We don’t need to ground our kids! The REAL problem is that they won’t behave.
That is the takeaway from Democratic Budget Reform Committee Co-Chair Nita Lowey, who led the Democratic blockade against any proposals that would place consequences on members of Congress when the body does not complete its job on time.
In a brutally disappointing day for anyone who cares about fixing the irreparably broken Congressional Budget process – and a still-painful day for the rest of Americans who have to live with the dysfunction in Washington – the Joint Select Committee on Budget and Appropriations Reform managed to complete its 9-month assignment without passing a single substantive change to the process.
The federal government is a $4.5 trillion enterprise. Only $1.3 trillion of the spending is controlled by Congress each year and almost a $1 trillion of it is financed by borrowing. In the last 40 years, Congress has only successfully completed each step of the budgeting and funding process on time four times, the last time being over two decades ago. Congress regularly reverts to either funding the government via temporary and inefficient Continuing Resolutions that tie the hands of federal agencies or 2000-page behemoth omnibuses that are written behind closed doors and dropped hours before a shutdown deadline.
When the 16-member, bicameral, bipartisan Committee was formed last spring with the sole purpose of fixing this mess, there was real hope for our fiscal future and responsible governance. Instead, the committee wound up being a reflection of all the problems that are rampant in the current budget process.
After the first portion of the markup two weeks ago, the Joint Select committee showered glowing praise and bipartisan backslapping in their speeches while partisaning their way to a stalemate that yielded no reforms.
Yesterday’s edition of the markup did not get any better. A proposal was blocked to phase out the use of billions of dollars in Changes in Mandatory Spending (CHIMPs), a budget gimmick that creates fake offsets to allow Congress to spend more. Rep. Arrington referred CHIMPs to an Enron-like scam that would land private sector businessmen in jail right before the change was rejected because the gimmick, while admittedly fraudulent, keeps spending levels higher.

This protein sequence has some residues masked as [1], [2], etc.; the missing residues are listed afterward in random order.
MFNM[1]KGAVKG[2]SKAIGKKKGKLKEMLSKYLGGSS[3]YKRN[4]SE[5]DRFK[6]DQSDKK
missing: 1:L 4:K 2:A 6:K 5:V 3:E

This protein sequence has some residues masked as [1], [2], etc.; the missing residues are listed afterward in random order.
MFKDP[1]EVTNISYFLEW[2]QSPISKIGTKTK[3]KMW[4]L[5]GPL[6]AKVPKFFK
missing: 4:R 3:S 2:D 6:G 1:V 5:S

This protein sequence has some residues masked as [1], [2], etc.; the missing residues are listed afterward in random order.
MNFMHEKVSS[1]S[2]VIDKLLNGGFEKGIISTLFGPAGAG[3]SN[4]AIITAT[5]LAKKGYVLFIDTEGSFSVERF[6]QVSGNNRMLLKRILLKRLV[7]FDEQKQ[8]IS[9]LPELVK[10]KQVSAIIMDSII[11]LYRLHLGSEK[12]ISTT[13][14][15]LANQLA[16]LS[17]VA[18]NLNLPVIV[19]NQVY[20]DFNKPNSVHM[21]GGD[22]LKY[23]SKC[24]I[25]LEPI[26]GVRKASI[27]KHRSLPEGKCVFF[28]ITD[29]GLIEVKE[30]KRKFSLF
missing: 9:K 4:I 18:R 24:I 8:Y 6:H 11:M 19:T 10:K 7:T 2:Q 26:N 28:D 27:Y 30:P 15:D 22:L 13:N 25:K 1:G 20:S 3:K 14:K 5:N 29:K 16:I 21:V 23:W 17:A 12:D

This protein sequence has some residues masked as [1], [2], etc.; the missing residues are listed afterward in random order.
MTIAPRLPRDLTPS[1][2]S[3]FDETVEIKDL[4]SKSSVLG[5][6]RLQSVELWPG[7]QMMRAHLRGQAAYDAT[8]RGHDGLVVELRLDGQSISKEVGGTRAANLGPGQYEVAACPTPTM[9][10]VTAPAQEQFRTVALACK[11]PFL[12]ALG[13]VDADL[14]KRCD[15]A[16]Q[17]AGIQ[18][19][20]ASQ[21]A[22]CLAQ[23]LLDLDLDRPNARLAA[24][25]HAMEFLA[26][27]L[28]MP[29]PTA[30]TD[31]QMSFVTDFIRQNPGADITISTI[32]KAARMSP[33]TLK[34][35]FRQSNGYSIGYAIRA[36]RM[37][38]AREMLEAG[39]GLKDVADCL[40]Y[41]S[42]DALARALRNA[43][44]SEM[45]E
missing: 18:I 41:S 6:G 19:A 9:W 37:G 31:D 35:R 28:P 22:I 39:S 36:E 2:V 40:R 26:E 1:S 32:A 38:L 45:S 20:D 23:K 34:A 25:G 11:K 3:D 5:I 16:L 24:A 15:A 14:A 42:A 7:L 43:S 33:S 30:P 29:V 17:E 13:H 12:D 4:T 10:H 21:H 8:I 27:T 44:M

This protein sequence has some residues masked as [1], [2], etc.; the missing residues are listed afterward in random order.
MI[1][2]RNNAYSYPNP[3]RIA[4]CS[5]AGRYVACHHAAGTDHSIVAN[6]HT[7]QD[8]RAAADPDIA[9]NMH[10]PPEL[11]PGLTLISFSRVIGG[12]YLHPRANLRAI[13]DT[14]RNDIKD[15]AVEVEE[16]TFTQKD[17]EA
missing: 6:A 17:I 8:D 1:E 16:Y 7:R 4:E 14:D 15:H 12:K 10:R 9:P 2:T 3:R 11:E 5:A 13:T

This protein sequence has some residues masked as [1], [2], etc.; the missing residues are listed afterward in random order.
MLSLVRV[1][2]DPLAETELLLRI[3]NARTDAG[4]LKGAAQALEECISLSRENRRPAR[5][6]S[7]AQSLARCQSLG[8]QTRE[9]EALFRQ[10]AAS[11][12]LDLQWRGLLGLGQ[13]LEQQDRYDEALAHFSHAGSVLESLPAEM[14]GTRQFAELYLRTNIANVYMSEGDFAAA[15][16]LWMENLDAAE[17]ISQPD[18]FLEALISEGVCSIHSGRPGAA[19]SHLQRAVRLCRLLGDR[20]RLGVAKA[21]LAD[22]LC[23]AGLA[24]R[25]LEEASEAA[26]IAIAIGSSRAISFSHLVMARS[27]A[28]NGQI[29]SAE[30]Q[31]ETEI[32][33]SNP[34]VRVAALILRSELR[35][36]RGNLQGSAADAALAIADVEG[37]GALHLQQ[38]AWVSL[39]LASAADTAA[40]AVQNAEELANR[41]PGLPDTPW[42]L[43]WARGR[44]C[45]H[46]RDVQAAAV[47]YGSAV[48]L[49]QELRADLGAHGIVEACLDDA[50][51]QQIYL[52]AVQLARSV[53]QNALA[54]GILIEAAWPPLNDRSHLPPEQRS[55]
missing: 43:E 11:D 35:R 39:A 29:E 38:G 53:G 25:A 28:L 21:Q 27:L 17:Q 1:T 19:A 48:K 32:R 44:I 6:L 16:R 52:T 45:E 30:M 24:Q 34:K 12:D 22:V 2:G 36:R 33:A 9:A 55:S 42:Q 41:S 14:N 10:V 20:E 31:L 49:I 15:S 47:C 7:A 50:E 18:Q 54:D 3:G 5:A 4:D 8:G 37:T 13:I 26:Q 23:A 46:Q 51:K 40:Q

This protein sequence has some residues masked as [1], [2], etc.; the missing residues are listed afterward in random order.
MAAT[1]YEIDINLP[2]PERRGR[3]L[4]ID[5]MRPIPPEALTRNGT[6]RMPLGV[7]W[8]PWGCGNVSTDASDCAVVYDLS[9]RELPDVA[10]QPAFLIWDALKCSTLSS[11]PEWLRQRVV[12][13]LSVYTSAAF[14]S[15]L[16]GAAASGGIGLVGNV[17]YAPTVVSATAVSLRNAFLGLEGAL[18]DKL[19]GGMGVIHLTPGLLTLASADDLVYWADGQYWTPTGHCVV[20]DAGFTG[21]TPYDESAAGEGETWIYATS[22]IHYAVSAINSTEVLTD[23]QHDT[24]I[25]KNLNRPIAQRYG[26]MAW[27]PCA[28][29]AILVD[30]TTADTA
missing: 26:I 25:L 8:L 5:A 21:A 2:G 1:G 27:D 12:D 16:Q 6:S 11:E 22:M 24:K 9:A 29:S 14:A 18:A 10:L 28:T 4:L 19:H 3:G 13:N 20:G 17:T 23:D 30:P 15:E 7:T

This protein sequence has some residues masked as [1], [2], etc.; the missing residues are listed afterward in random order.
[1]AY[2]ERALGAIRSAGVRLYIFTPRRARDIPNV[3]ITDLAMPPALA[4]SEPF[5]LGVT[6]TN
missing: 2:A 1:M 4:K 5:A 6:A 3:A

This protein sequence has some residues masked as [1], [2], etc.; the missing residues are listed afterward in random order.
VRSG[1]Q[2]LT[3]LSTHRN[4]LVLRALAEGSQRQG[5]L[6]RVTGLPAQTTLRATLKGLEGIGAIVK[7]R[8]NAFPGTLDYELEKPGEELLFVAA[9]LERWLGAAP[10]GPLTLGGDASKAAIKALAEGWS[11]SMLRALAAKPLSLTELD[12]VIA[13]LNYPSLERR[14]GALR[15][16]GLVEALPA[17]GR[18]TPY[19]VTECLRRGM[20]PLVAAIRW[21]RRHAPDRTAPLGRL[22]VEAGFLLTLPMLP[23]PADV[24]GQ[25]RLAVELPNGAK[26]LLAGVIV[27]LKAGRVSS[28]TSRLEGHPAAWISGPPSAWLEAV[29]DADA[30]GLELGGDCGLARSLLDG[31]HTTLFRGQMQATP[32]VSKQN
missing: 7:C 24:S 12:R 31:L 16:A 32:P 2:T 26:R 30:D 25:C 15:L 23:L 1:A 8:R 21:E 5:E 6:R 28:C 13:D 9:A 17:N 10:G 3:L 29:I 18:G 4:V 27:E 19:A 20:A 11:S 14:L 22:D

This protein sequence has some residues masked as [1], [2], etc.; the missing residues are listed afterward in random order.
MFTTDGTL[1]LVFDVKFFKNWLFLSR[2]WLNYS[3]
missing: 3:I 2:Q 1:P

The markup featured multiple proposals from Sens. Perdue (R-GA), Ernst (R-IA), and Lankford (R-OK) that would purposefully schedule out each phase of the budget and funding process and put in place consequences if Congress’ work is not complete by certain milestones. The punishment is that Congress must stay in DC to complete its work rather than going home (keep in mind that the House was only in for 145 out of 261 work days last year). All of the No Budget, No Vacation iterations were voted down on nearly party-line votes (Rep. Kilmer (D-WA) voted in favor). As did a proposal that would switch the fiscal year schedule to the Calendar year (currently fiscal years begin on October 1st).
The opposition was led by the Democratic Co-Chair and soon-to-be House Appropriations Chairman Nita Lowey. She put the blame for the broken budget process on authorizers not completing their work on time and members attempting to place politically-charged policy riders in appropriations bills – mucking up the process. She contends the problem is not with the process – it’s with the people. Her solution is that Congress does not need a different process or any incentives, they just need to have more political will to work together and more time to complete their work. Every Democrat on the committee with the exception of Rep. Kilmer (D-WA) agreed with her and tanked all of the proposals.
Lowey is basically saying that the reason that Congress is misbehaving is because they are doing bad stuff. They don’t need punishment, they just need to stop doing bad things. If the political will has not been summoned in over two decades, it’s hard to believe that it will magically appear now. That’s exactly why there needs to be incentives baked into the process to expedite the political maneuvering and resolve these thorny issues in a timely basis without the need for inefficient CR’s and disruptive shutdowns.
In an ending that would be funny if there was not so much on the line, the joint committee postponed the final vote on their milquetoast reform package to allow time to seek the support of Majority Leader McConnell and Minority Leader Schumer. Political will could not be summoned to vote out their own proposal without permission from leadership. Yet Co-Chairman Lowey thinks that political will can be found to fix our budget without process reforms. Sadly, that will not come to fruition. And instead of the consequences falling on Congress, it will continue to fall on the American people.